Much of the city’s cultural identity is defined by the Salem Witch Trials of 1692, 63 years after the founding of the city. Salem is widely known as “Witch City” with the High School’s nick name being “the Witches,” police cars have witch logos, one of the elementary schools is Witchcraft Heights Elementary School and it is hard to walk a single block without seeing witch T-shirts and other occult paraphernalia. The city even has a Harry Potter shop, and in 2015 a local witch successfully sued a local warlock! The culture of witchcraft in Salem as a symbol of Salem is a conscious product promoted by the city and its businesses to drive tourism and was mostly created in the second half of the 20th century.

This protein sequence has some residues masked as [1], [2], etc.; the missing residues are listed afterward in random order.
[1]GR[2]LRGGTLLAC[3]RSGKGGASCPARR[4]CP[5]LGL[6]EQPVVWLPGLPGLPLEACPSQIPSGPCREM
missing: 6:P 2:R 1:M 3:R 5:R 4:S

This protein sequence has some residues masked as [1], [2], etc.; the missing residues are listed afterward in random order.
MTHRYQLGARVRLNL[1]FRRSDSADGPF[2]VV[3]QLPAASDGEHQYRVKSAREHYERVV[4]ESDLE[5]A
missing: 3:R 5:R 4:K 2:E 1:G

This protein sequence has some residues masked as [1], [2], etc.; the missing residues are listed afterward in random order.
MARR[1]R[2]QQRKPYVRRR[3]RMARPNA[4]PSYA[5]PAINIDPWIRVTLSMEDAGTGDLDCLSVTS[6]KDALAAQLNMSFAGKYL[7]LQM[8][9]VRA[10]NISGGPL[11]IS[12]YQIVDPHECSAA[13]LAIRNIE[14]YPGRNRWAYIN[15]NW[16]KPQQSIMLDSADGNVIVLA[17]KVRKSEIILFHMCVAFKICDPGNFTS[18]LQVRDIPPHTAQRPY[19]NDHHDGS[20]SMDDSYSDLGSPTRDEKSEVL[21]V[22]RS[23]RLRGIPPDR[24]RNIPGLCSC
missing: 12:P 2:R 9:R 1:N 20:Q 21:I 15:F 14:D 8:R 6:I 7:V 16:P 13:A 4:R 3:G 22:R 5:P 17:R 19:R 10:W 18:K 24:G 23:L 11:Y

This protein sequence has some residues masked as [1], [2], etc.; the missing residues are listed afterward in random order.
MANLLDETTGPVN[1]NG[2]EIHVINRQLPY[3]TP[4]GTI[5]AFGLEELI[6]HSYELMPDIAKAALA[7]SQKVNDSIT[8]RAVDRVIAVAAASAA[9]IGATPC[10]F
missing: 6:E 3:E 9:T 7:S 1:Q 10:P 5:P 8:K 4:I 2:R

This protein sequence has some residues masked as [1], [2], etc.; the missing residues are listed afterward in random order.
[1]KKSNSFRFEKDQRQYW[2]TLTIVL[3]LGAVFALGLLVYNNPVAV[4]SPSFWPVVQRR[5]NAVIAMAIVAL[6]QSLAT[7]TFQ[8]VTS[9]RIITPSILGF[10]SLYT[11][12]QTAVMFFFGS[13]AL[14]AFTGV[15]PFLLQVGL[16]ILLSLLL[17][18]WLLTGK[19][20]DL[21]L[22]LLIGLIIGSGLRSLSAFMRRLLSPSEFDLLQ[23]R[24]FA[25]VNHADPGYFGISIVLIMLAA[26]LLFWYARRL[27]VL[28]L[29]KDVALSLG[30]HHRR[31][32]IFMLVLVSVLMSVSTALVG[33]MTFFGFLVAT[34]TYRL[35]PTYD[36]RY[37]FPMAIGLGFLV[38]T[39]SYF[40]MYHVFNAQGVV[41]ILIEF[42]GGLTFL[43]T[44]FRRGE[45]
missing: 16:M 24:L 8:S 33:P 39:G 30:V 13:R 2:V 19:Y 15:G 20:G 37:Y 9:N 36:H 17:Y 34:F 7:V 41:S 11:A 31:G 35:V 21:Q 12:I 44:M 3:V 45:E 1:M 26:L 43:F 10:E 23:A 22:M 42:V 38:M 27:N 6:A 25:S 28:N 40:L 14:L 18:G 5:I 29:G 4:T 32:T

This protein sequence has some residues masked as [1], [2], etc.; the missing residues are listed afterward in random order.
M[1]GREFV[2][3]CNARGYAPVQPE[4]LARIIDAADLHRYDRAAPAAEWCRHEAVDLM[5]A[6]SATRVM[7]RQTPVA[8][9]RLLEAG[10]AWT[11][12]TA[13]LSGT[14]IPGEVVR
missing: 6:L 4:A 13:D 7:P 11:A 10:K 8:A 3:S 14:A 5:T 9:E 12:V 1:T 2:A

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Help Make an AP GIS&T Course a Reality

The AAG has proposed a new Advanced Placement course in Geographic Information Science and Technology (AP GIS&T) designed to introduce high school students to the fundamentals of geographic information science and applications of geospatial technologies for spatial analysis and problem solving.

For AP GIS&T to become a reality, the AAG needs 250 U.S. high schools to attest to their interest and capacity to offer the course. Similarly, 100 colleges and universities need to declare their willingness to offer credit to students who demonstrate a proficiency on the AP GIS&T exam.

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AAG Launches New Undergraduate Student Affinity Group